Ephemerellidae are known as the Spiny Crawler Mayflies. They are a family of the order Ephemeroptera. There are 8 genera consisting of a total 90 species (Merritt & Cummins). They are distributed throughout North America as well as the UK. Their habitat is lotic-erosional, they are found in all sizes of flowing streams on different types of substrates where there is reduced flow. They are even found on the shores of lakes and beaches where there is wave action present. They move by swimming and clinging, they are very well camouflaged. Most species have one generation per year. They are mostly collector-gatherers.
If threatened by a predator, the larva will raise its three tails in a "scorpion posture" to appear larger. It will then project its tails in front and poke the enemy. Most species are sensitive to disturbance.
In the UK, the most commonly recorded species is Seratella ignita. The nymph of this animal is often distinguished from other Mayflies by the darker bands prominent on the legs and tails. Although another rare species Ephemerella notata lacks these prominent bands and so is more difficult to identify.
The adults have the characteristic 3 tails. Additionally, the adults are generally 5– 15 mm. They have reduced mouthparts because the adults just emerge to mate and then die shortly after. They have two front wings and two reduced hind wings. Their wings are membranous and heavily veined to add strength since the adults must find one another through flight. The eyes of adult Ephemerellids are large and sit above two setaceous antennae. Their lightly sclerotized abdomen contains many segments for ease of mating positioning. The main feeding stage for these insects is the larval stage. The larvae have operculate gills—which just means that they are hardened. These gills allow them to breathe under water which makes them semi aquatic. The larvae and adults are soft bodied so they must be contained.They filter out debris and extract nutrients from that.
Significance to man
Mayflies are commonly used as models for fly fishing lures. Both the nymphs and the adults are common food among the aquatic stream world. With their long tails, they are very attractive bait for many species of trout, and in some cases small mouth bass. They have created a large market for fly fishing and have had a positive impact on the economy by selling the materials to make flies as well as the whole flies themselves. Additionally, mayflies- along with Trichoptera and Plecoptera- are frequently used as biological indicators. Many species are intolerant of pollution and will not survive in anthropogenically disturbed (pollution, urbanization, agriculture) streams. Their habitat, especially at the nymphal stage, is very limited. They are weak swimmers so they normally root to rocks, algae, and other vegetation. This poses a problem: if the area they are in becomes polluted there will be a die off. This obviously interrupts the natural ecosystem and food chain within that stream which can create an imbalance and affect populations of larger predators such as fish and eventually birds who eat the fish. They are fundamental to the proper functioning of the ecosystem within the streams.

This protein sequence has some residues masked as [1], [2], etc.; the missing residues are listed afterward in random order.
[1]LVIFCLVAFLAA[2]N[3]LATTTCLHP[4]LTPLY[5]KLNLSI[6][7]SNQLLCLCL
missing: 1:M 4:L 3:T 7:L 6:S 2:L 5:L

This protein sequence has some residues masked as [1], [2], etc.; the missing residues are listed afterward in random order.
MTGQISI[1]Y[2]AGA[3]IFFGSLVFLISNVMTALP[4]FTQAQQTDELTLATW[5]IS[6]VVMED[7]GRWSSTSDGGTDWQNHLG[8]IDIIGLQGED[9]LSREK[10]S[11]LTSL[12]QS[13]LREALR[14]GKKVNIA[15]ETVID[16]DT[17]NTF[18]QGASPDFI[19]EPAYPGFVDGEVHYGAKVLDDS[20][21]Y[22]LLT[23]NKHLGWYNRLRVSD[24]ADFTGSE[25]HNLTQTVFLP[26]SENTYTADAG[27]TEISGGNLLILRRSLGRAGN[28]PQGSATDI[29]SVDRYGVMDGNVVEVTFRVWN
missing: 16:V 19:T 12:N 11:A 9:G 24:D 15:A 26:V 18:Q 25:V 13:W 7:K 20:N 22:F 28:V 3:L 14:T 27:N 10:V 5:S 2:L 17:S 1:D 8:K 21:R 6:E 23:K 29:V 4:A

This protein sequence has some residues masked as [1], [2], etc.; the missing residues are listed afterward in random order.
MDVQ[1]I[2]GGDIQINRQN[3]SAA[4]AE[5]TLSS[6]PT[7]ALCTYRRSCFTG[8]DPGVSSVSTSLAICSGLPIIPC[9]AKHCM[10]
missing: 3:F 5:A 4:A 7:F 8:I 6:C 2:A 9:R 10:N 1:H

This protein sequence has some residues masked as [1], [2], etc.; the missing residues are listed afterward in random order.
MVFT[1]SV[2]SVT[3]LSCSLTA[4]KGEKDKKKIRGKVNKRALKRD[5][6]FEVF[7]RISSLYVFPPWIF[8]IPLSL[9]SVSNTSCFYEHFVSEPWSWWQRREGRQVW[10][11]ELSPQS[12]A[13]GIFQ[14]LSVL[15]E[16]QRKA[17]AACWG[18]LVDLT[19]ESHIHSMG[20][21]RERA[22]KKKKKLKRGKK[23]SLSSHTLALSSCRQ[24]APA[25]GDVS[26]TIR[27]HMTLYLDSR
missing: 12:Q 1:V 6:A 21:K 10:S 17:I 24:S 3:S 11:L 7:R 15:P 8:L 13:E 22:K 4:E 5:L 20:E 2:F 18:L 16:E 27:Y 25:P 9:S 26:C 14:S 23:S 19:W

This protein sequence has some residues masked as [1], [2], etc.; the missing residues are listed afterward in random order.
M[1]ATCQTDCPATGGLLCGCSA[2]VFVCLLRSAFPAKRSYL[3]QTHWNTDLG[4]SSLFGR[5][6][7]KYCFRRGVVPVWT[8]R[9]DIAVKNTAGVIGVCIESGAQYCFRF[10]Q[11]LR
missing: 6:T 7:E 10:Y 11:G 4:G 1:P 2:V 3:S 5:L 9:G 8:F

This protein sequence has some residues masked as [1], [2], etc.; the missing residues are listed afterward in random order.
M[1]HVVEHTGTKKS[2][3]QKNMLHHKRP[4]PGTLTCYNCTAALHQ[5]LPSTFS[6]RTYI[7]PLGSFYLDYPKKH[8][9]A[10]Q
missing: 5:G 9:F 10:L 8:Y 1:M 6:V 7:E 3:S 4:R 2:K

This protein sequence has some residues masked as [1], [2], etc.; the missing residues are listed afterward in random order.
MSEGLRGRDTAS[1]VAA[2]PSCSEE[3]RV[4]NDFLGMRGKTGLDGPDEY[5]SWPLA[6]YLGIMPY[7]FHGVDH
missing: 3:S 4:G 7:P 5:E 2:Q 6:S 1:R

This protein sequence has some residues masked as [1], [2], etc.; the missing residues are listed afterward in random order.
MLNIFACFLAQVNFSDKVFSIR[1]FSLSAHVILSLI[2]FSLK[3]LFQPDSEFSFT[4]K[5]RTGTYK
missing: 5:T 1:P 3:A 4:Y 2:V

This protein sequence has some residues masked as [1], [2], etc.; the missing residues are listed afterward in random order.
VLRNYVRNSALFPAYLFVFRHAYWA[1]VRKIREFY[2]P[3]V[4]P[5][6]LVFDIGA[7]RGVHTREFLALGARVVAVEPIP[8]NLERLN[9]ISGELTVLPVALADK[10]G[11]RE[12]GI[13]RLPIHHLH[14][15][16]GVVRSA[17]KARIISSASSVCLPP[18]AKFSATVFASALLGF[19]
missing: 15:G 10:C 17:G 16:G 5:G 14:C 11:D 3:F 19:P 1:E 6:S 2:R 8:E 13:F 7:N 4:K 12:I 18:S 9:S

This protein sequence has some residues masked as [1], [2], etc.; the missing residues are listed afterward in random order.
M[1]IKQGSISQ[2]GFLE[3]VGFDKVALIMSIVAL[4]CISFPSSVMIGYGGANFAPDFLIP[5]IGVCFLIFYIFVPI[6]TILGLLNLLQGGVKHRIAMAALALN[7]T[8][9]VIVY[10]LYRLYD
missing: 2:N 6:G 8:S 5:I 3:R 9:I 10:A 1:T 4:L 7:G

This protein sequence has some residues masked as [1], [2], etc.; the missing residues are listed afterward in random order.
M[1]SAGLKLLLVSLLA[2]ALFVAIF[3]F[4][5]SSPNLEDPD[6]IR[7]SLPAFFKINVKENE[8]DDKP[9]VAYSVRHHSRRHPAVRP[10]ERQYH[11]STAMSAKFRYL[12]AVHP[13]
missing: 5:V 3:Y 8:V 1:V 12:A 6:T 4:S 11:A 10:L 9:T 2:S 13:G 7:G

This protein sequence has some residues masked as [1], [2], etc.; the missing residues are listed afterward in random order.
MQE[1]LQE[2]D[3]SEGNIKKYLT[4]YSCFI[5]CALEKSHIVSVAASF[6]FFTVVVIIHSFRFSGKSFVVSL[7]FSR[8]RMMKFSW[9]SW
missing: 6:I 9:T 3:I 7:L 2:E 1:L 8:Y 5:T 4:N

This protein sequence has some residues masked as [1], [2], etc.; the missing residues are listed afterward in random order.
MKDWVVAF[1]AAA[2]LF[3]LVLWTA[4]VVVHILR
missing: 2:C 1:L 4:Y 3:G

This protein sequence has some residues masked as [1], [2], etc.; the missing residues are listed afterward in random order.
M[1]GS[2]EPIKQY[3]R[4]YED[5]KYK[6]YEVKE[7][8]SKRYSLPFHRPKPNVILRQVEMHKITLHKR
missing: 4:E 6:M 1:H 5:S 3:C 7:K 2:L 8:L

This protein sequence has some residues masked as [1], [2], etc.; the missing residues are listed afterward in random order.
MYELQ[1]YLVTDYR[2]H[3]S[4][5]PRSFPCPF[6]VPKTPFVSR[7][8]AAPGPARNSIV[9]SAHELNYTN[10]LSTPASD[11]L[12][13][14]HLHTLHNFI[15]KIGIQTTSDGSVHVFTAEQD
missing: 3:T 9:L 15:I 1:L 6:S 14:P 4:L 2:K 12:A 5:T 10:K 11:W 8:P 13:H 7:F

- Attenella Edmunds, 1971
- Caudatella Edmunds, 1959
- Caurinella Allen, 1984
- Dannella Edmunds, 1959
- Dentatella Allen, 1980
- Drunella Needham, 1905
- Ephemerella Walsh, 1862
- Eurylophella Tiensuu, 1935
- Matriella Jacobus and McCafferty, 2008
- Penelomax Jacobus & McCafferty, 2008
- Serratella Edmunds, 1959
- Teloganopsis Ulmer, 1939
- Timpanoga Needham, 1927
- Tsalia Jacobus and McCafferty, 2008
1 - Voshell, J.R. A Guide to Common Freshwater Invertebrates of North America. McDonald and Woodward. Blacksburg, Va. 2002.
2 - Merritt and Cummins. An Introduction to the Aquatic insects of North America 3rd ed. Kendall Hunt. Dubuque, Iowa. 1996.
3- Brady, Valerie. "Ephemeroptera- the mayflies." 4/27/16.
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